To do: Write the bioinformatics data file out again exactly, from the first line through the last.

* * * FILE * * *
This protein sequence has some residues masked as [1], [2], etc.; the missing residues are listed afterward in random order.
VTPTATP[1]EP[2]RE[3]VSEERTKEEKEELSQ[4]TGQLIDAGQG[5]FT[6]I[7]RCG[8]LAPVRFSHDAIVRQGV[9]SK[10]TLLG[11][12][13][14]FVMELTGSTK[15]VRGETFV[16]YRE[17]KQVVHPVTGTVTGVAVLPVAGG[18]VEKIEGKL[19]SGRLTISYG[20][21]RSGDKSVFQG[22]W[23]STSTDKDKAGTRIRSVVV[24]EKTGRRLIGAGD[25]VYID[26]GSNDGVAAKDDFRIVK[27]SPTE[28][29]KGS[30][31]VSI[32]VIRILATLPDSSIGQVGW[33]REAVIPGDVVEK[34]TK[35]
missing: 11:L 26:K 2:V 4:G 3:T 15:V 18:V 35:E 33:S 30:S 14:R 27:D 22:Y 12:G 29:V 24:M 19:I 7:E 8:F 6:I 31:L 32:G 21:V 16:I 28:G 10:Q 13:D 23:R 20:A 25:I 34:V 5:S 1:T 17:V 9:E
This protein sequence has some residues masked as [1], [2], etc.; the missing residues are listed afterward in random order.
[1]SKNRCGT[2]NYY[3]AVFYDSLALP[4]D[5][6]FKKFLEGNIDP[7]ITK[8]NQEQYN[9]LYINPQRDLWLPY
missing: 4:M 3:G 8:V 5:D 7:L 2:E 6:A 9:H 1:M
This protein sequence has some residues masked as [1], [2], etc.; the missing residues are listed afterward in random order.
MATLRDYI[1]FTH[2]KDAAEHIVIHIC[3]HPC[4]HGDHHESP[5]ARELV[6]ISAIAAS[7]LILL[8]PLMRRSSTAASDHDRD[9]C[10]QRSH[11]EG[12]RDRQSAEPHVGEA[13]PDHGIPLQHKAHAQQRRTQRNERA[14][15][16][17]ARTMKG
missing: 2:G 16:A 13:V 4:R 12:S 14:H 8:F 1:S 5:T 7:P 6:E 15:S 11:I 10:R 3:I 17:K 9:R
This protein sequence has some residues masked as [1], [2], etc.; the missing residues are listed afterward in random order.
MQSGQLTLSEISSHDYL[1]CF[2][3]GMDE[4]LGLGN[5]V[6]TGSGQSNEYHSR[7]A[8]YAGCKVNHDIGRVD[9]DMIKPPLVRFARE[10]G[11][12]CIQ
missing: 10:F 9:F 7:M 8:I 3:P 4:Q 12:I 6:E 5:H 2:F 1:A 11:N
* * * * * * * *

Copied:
This protein sequence has some residues masked as [1], [2], etc.; the missing residues are listed afterward in random order.
VTPTATP[1]EP[2]RE[3]VSEERTKEEKEELSQ[4]TGQLIDAGQG[5]FT[6]I[7]RCG[8]LAPVRFSHDAIVRQGV[9]SK[10]TLLG[11][12][13][14]FVMELTGSTK[15]VRGETFV[16]YRE[17]KQVVHPVTGTVTGVAVLPVAGG[18]VEKIEGKL[19]SGRLTISYG[20][21]RSGDKSVFQG[22]W[23]STSTDKDKAGTRIRSVVV[24]EKTGRRLIGAGD[25]VYID[26]GSNDGVAAKDDFRIVK[27]SPTE[28][29]KGS[30][31]VSI[32]VIRILATLPDSSIGQVGW[33]REAVIPGDVVEK[34]TK[35]
missing: 11:L 26:K 2:V 4:G 3:T 15:V 18:V 35:E 33:S 30:S 14:R 27:D 22:Y 12:G 29:V 24:M 19:I 7:E 8:F 6:I 31:L 32:G 21:V 16:I 28:G 10:Q 13:D 23:R 20:A 25:I 34:V 5:S 1:T 17:V 9:E
This protein sequence has some residues masked as [1], [2], etc.; the missing residues are listed afterward in random order.
[1]SKNRCGT[2]NYY[3]AVFYDSLALP[4]D[5][6]FKKFLEGNIDP[7]ITK[8]NQEQYN[9]LYINPQRDLWLPY
missing: 4:M 3:G 8:V 5:D 7:L 2:E 6:A 9:H 1:M
This protein sequence has some residues masked as [1], [2], etc.; the missing residues are listed afterward in random order.
MATLRDYI[1]FTH[2]KDAAEHIVIHIC[3]HPC[4]HGDHHESP[5]ARELV[6]ISAIAAS[7]LILL[8]PLMRRSSTAASDHDRD[9]C[10]QRSH[11]EG[12]RDRQSAEPHVGEA[13]PDHGIPLQHKAHAQQRRTQRNERA[14][15][16][17]ARTMKG
missing: 2:G 16:A 13:V 4:R 12:S 14:H 8:F 1:S 5:T 7:P 6:E 15:S 11:I 10:R 3:I 17:K 9:R
This protein sequence has some residues masked as [1], [2], etc.; the missing residues are listed afterward in random order.
MQSGQLTLSEISSHDYL[1]CF[2][3]GMDE[4]LGLGN[5]V[6]TGSGQSNEYHSR[7]A[8]YAGCKVNHDIGRVD[9]DMIKPPLVRFARE[10]G[11][12]CIQ
missing: 10:F 9:F 7:M 8:I 3:P 4:Q 12:I 6:E 5:H 2:F 1:A 11:N